• Jeremy Marou with Masig community members. (Supplied)Source: Supplied
Jeremy Marou - from the band Busby Marou - has been tormented at watching the sea level rise in his father's homeland.
By
Aaron Smith

25 Oct 2019 - 11:45 AM  UPDATED 25 Oct 2019 - 11:45 AM

When Torres Strait Islander Jeremy Marou returned to the Torres Strait for the first time in over a decade to work on his new album, he didn't expect it would lead him to becoming an advocate for battling the impacts of climate change for the region.

After visiting Masig last month, Mr Marou said: “I’ve seen it in real life and reckon that anyone who questions that climate change is real must be delusional. The situation is pretty dire.”

“It’s not just an Australian issue, it’s a world issue, and the fact that we’re already hearing terms like Torres Strait Islanders becoming the world’s first climate change refugees is an indication of how serious it is.”

Mr Marou, from the musical duo Busby and Marou, returned to his ancestral home on Mer in June this year to record sections of their song Naba Norem, which means 'let’s go to the reef.'

The song is based on his father leaving the Torres Strait to build a better life on the mainland, and now Mr Marou is now returning from the mainland to the islands to help protect the traditional way of life he sees is at risk from climate change.

Mr Marou attended the Climate Reality Project in Brisbane with Al Gore a month before his June visit to Mer.

Until then while Marou was aware of climate change, but said after visiting Mer: “It wasn't until I started listening to some of the stories that it really hit home."

The following month Marou was appointed as a climate change consultation facilitator for the Queensland State Government’s “Decarbonisation Project.”

In that role, Mr Marou visited Masig in September, and will be visiting Palm Island and Magnetic Island in December.

“I was always aware that climate change was around but to see the extent it’s affecting the Torres Strait Islands was a real eye opener, and then to know Masig is not the worst affected,” he said.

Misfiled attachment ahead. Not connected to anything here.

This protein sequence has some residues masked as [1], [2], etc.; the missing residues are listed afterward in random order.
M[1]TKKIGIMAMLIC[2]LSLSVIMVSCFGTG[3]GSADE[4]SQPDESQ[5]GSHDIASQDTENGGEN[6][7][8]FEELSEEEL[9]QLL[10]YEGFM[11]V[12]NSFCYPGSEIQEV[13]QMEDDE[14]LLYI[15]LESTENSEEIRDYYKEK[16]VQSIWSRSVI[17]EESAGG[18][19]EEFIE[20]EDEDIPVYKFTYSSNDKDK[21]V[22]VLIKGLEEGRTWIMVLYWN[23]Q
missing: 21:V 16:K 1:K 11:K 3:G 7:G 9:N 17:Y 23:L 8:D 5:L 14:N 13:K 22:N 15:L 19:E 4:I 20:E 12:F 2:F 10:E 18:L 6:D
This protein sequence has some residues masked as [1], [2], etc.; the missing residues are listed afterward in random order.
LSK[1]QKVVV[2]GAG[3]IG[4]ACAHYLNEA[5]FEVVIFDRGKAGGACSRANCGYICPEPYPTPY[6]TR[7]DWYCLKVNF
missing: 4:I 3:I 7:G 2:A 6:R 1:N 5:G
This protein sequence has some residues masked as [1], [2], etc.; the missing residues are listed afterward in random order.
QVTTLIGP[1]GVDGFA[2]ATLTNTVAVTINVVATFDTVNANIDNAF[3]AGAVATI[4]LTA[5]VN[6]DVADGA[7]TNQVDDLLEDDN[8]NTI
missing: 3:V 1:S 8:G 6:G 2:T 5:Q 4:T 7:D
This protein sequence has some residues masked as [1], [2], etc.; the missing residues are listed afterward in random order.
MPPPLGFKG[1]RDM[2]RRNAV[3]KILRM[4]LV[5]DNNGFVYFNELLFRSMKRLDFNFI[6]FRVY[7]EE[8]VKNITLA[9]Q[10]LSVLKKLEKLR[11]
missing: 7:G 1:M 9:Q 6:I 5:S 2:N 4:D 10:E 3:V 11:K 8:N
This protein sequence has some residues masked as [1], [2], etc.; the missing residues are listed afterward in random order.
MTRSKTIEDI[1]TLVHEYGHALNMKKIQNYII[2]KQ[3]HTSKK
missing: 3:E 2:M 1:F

“What I find frustrating about the whole matter is that these islands are losing their homes, their burial sites, their livelihoods, yet people in Sydney, Melbourne and Brisbane would not have a clue.”

He said he found the sense of immediacy of climate change and how it is already occurring in the at risk communities of the Torres Strait the most confronting.

“The sad thing was I was up there with the State and Federal Government agencies and I said I was happy to come up with them, but as a Torres Strait Islander and not as a bureaucrat.

“We know our island better than anybody, there’s no engineer that can come up and say this is where you need to put a sandbag - people know their island.

“We know how to look after our habitat.

“An old guy up there summed it up in a quick sentence, why don’t you just drop an excavator of with some geotextile sand bags and we will fix the island up ourselves. We know what the tides are doing, which way the currents run.”

Mr Marou said accessing and utilising traditional knowledge of country to mitigate the impacts of climate change, was a “no brainer, but in the eyes of mainstream people Indigenous people are not seen as the experts, and unless we are it’s never going to happen.”

However Mr Marou was critical of government's record of consulting Traditional Owners.

“Yeah they'll say, we’ve talked to the blackfellas, but it’s 100 percent tokenism,” he said.

He believes things will not improve; “unless at some stage of the process we are seen as experts, and not just ticking the boxes.”

“There was one Elder on Masig who said this to me; 'Watching the beach wash away and watching the island wash away is like a part of me washing away and it’s affecting my mental and physical health.'”

The fact that Busby and Morou were in the Torres Strait as they were working on the track Naba Norem when his interest climate change advocacy work began is something Mr Morou sees as serendipitous.

“When we went out to write the album we didn’t think we would have a song that would have the level of connection that it does,” he said.

“It’s kind of like it was meant to be and Tom and I feel like it's time for us to use our profile to get these stories of how our islands are going under water to people down in the cities and the bubble of CBDs actually see what's going on in the rest of the country – we feel like it’s our time to step up and make people aware and to lobby.”